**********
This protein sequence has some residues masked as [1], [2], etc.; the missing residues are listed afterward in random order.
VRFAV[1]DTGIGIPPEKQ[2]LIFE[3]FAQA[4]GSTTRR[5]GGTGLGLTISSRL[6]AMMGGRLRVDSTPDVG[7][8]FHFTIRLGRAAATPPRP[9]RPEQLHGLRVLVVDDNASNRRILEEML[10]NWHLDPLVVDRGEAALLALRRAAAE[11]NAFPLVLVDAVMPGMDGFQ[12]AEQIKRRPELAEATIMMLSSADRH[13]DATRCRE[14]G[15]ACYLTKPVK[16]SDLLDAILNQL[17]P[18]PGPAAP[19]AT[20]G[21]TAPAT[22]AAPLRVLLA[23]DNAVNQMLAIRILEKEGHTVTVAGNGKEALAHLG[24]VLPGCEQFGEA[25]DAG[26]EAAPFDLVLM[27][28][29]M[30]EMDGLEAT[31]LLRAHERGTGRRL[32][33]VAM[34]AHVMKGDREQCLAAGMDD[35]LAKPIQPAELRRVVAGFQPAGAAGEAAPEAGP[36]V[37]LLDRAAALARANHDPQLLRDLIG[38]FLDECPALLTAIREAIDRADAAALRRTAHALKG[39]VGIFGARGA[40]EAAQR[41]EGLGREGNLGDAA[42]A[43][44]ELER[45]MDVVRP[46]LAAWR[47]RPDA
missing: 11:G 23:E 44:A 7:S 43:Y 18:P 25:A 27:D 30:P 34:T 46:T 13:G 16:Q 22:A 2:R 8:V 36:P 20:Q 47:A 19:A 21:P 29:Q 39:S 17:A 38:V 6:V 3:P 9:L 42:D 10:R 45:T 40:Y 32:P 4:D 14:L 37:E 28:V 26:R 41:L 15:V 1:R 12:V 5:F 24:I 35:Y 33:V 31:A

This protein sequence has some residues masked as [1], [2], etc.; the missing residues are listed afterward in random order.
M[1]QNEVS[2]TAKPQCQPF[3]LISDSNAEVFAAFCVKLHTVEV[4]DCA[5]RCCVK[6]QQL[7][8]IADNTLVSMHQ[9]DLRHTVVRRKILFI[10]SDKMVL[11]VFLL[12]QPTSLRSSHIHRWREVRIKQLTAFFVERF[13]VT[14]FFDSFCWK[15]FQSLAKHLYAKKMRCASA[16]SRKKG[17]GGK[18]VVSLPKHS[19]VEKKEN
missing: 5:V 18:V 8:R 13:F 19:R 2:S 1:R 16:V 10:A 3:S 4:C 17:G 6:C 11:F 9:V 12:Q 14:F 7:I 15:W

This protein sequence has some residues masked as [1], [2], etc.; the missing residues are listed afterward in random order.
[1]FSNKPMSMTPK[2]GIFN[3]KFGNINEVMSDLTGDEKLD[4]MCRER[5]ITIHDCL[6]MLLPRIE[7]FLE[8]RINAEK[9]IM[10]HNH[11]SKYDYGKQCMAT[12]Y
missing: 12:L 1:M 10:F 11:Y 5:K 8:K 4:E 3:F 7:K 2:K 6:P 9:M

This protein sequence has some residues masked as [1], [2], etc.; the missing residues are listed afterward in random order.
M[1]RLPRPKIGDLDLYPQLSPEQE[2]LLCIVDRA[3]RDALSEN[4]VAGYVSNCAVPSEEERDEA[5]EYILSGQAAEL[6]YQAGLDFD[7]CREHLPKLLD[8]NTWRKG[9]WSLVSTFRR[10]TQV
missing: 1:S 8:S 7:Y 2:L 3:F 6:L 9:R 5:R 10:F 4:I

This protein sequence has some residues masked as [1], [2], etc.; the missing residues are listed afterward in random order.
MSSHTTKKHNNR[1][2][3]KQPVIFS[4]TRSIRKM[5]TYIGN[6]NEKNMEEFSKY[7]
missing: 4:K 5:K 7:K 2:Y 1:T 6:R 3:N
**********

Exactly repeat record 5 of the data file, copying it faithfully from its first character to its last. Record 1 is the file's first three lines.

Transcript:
This protein sequence has some residues masked as [1], [2], etc.; the missing residues are listed afterward in random order.
MSSHTTKKHNNR[1][2][3]KQPVIFS[4]TRSIRKM[5]TYIGN[6]NEKNMEEFSKY[7]
missing: 4:K 5:K 7:K 2:Y 1:T 6:R 3:N